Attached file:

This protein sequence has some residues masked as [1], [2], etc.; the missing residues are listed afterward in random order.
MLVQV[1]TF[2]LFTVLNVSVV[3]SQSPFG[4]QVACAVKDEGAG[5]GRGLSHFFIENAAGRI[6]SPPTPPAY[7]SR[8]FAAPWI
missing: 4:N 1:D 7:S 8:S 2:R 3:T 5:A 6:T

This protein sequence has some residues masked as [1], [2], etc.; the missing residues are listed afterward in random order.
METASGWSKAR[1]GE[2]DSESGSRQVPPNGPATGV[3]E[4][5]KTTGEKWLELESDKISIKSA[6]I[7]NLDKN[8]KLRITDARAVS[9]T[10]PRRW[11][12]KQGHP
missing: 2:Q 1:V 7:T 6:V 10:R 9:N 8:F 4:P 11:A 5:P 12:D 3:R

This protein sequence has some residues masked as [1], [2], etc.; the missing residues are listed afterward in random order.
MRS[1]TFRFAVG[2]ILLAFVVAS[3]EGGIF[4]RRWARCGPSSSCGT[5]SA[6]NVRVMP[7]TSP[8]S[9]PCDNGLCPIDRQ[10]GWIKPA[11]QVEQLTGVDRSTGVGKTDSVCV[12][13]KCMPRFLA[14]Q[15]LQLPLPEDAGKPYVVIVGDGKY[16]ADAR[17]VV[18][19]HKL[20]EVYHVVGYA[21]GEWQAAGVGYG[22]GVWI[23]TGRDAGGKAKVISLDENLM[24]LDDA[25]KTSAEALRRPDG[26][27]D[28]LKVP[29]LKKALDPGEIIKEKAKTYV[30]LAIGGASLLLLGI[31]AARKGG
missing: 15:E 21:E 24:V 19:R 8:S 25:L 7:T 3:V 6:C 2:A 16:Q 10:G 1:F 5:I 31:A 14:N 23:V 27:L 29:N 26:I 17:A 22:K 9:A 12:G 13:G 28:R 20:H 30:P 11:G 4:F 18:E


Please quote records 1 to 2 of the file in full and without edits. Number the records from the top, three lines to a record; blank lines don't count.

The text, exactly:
This protein sequence has some residues masked as [1], [2], etc.; the missing residues are listed afterward in random order.
MLVQV[1]TF[2]LFTVLNVSVV[3]SQSPFG[4]QVACAVKDEGAG[5]GRGLSHFFIENAAGRI[6]SPPTPPAY[7]SR[8]FAAPWI
missing: 4:N 1:D 7:S 8:S 2:R 3:T 5:A 6:T

This protein sequence has some residues masked as [1], [2], etc.; the missing residues are listed afterward in random order.
METASGWSKAR[1]GE[2]DSESGSRQVPPNGPATGV[3]E[4][5]KTTGEKWLELESDKISIKSA[6]I[7]NLDKN[8]KLRITDARAVS[9]T[10]PRRW[11][12]KQGHP
missing: 2:Q 1:V 7:T 6:V 10:R 9:N 8:F 4:P 11:A 5:P 12:D 3:R